Question: Are writing contests a realistic way to get published? How can you tell which ones are legit?



It’s always nice to have someone acknowledge your hard work, and it’s especially encouraging to be recognized with an award or honorable mention for your book. Receiving this recognition can be a great boost to your writing career (and confidence!). There are many types of writing contests, some more prestigious than others, so it’s important to understand what each can offer. While most writing contests won’t directly lead to a major publishing deal, being a finalist or winner can definitely help you on your publishing and book marketing journey. Here are the main types of writing contests available:

Short Form Fiction Includes flash fiction, micro fiction, genre-specific, and anthology contests.

Full-length Fiction Includes both pre-publication and post-publication, literary, and genre-specific contests.

Poetry A popular category for contests since poetry can be challenging to publish and market otherwise. Includes both single works and collections.

Nonfiction – Includes creative nonfiction, essays, life writing, and memoir.

Local/Regional – For writers within a certain geographic area, often sponsored by local or regional writing groups and organizations.

There are several benefits to participating in writing contests, but these are the top 3 in my experience:

There are many benefits to winning writing contests.Strengthening your resume and credibility – A contest win communicates to the publishing industry that you are committed to your craft. It can also attract attention from agents, journalists, reviewers, librarians, and buyers. These decision-makers receive hundreds of books every week, and your award says, “You can be assured that I'm a quality book worthy of your attention.” A contest win, even a local contest, adds a marketability factor to your resume. It can also help you secure speaking engagements and other opportunities where credentials are reviewed.

Enhancing your promotional efforts – As an award finalist or winner, your online discoverability increases when you are recognized by the award program online. And, by sharing this recognition through your website and socials, you can further increase your footprint while also creating some excitement for your work. Award winners often receive artwork or stickers that can be added to the book cover. Seeing an award on the cover of a book can influence a reader's purchase decision.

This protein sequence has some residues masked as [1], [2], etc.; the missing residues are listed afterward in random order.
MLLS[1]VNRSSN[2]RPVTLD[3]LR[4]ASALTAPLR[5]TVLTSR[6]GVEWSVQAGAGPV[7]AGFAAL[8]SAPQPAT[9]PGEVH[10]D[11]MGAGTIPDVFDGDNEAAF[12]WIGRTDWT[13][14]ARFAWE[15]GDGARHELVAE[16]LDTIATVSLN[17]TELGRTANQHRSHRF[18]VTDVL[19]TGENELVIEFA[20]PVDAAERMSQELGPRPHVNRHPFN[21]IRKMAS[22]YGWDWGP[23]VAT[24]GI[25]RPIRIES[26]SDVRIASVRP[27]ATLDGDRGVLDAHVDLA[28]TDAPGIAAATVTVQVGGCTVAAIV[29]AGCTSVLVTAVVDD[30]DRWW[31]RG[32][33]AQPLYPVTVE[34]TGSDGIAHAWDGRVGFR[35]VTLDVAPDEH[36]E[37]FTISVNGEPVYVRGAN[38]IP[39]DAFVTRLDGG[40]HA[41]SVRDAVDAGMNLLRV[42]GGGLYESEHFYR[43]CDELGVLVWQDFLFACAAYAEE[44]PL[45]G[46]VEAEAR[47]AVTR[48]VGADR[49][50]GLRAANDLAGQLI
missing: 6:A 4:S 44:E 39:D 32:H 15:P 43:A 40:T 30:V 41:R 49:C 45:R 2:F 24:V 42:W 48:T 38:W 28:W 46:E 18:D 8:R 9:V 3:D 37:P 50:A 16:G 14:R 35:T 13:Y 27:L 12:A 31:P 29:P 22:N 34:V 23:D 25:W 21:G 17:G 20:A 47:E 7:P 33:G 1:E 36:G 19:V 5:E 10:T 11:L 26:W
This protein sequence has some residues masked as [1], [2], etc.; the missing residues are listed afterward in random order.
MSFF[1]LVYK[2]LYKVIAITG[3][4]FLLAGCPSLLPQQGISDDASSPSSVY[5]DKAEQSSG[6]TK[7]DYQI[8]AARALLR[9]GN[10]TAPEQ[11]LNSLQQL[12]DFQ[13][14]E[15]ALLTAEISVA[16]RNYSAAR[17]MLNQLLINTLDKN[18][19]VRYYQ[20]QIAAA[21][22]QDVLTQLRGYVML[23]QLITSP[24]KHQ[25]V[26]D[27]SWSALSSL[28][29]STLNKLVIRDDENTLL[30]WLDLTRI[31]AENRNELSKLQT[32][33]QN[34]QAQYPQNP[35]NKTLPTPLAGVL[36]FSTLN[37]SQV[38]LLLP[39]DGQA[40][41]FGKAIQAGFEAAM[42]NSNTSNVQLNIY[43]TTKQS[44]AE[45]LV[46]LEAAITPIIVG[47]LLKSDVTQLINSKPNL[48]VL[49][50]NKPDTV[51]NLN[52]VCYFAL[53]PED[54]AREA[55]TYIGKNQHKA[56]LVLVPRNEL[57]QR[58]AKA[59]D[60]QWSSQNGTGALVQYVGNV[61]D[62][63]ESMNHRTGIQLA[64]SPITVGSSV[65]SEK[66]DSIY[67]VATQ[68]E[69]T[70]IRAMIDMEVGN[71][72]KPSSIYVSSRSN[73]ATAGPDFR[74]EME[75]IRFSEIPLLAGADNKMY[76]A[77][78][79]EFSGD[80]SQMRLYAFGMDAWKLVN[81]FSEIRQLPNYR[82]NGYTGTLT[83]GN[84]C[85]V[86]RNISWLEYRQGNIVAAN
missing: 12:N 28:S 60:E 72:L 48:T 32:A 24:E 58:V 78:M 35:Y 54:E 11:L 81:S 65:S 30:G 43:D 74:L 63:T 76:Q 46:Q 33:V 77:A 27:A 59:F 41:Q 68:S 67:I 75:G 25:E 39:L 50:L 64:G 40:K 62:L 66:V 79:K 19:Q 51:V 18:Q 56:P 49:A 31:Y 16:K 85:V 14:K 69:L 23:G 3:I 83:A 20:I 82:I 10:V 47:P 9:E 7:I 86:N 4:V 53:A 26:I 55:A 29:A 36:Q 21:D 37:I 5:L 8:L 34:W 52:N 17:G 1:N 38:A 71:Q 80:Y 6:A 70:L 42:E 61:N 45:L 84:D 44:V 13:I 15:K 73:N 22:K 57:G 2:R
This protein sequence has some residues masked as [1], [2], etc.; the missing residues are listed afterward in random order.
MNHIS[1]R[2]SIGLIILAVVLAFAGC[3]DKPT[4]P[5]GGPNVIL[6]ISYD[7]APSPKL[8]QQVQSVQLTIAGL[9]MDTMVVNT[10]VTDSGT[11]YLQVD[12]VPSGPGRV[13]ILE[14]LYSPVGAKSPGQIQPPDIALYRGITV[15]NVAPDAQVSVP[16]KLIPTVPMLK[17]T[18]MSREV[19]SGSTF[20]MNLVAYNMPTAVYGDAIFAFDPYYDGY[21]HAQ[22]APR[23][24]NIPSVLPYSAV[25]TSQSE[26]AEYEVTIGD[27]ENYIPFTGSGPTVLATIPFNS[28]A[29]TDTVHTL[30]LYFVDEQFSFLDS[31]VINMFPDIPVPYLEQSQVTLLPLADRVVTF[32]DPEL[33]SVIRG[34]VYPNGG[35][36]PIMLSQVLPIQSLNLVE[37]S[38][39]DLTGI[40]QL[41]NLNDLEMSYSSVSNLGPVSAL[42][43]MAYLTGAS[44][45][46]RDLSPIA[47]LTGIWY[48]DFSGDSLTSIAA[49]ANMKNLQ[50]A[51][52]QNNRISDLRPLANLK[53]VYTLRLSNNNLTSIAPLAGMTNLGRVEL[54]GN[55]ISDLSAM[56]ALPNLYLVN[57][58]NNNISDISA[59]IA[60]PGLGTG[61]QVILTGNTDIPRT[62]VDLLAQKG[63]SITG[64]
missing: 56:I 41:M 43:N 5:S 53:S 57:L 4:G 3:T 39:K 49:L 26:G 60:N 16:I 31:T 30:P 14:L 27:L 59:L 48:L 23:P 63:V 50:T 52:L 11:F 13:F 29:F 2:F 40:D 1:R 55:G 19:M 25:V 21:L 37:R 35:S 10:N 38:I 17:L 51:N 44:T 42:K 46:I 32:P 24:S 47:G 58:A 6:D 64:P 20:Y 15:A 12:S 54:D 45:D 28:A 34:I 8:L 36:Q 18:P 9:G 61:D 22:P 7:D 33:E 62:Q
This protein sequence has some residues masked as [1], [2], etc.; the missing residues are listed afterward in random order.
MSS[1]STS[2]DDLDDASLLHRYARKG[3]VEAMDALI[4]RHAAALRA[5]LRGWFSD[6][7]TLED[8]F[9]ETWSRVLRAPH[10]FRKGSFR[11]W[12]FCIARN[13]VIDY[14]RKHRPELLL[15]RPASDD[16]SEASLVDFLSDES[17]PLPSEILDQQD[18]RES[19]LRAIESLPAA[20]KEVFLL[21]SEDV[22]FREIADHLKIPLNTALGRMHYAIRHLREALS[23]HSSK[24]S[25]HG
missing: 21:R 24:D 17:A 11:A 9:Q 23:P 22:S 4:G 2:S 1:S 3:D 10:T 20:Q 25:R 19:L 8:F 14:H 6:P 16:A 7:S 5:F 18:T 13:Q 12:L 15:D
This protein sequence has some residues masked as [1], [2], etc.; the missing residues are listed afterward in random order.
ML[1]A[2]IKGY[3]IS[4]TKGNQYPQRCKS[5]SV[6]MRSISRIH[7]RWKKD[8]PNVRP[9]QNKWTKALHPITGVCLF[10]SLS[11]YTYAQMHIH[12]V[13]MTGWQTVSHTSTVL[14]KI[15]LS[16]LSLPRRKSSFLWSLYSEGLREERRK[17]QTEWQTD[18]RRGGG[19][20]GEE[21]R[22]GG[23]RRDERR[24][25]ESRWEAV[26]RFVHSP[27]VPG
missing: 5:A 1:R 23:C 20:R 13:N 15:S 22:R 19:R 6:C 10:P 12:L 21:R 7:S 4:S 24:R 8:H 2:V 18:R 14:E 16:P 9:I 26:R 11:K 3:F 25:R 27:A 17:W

Providing validation and improving self-confidence – Contests are often judged by industry professionals and a win can give a writer a real boost of confidence. Confidence translates into any future work and helps create a stronger presentation package. A contest win may also inspire you to take more risks as you progress with current projects, and motivate you to keep pushing forward when self-doubt tries to creep in. Believe in your writing and be very proud of these achievements!

Other benefits may include a monetary reward, publication in a collection of work or in a print or online magazine, and bragging rights. If getting published in an anthology collection or in an edition of a literary magazine is your goal, then seek out those contests that specifically offer that as the prize.

How to make sure a writing contest is legit

Not all writing contests are created equal, so it’s important to do your research. Here are some things to consider when reviewing a contest opportunity:

-Who is sponsoring the contest? Are you familiar with the literary magazine, organization, or group?
-Is there an entry fee, and if so, does it seem reasonable?
-Who is judging the contest?
-What is the prize structure?
-How long has this contest been running, and who are the past winners?

Writers get suspicious when there is an entry fee for contest submission, but many reputable contests require a small fee that ultimately goes toward the prize payout. If the entry fee is under $30, it's probably reasonable. If there is a steep entry fee, dig deep with your research and answers to the above questions. Only be willing to pay more if the event is extremely prestigious or the cash prize is large.

When in doubt, check with your writing peers. Chances are if they haven’t heard of the contest in question, it’s probably something to pass on until you can find out more.

An important tip: always read the fine print of the contest rules and regulations, and make sure you aren’t giving up any rights to your material. Even if you win the competition, you should still retain your rights. Some organizations may request to license your work for publication on their website or in a published collection as part of the conditions, but you need to be aware of this up front.

If you’re looking for ways to build your resume and credibility as a writer or get recognized for your craft and storytelling abilities, entering writing contests might be a tool to consider. Winning book awards may not make your book an instant bestseller, but will enhance your overall author platform. You can find contest directories on the ALC’s Writing Resources page.